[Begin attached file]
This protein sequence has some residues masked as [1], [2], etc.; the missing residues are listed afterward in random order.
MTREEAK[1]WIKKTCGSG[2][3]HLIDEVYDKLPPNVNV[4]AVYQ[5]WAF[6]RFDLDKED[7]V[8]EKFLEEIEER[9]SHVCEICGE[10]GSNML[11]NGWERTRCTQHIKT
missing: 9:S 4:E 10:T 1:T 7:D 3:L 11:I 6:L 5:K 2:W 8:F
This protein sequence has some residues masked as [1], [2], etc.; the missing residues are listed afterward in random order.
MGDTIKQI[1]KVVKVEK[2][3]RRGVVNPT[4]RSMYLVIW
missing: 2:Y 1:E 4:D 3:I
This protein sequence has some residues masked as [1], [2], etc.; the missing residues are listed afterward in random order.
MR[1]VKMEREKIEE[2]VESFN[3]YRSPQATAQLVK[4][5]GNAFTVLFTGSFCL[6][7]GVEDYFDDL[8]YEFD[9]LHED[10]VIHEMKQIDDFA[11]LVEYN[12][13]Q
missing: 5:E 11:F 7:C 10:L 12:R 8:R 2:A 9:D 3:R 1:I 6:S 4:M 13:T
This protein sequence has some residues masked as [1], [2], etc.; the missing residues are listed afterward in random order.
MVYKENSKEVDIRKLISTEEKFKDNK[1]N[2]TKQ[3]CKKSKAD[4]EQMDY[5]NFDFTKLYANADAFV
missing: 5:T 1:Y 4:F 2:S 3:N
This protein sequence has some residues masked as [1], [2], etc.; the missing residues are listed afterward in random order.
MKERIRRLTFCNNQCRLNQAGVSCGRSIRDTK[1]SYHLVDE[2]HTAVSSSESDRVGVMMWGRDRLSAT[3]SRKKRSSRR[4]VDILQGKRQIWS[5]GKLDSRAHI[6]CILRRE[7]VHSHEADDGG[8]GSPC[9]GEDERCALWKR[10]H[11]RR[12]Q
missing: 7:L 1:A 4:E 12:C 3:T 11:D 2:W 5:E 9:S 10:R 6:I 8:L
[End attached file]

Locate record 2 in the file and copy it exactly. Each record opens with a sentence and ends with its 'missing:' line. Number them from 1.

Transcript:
This protein sequence has some residues masked as [1], [2], etc.; the missing residues are listed afterward in random order.
MGDTIKQI[1]KVVKVEK[2][3]RRGVVNPT[4]RSMYLVIW
missing: 2:Y 1:E 4:D 3:I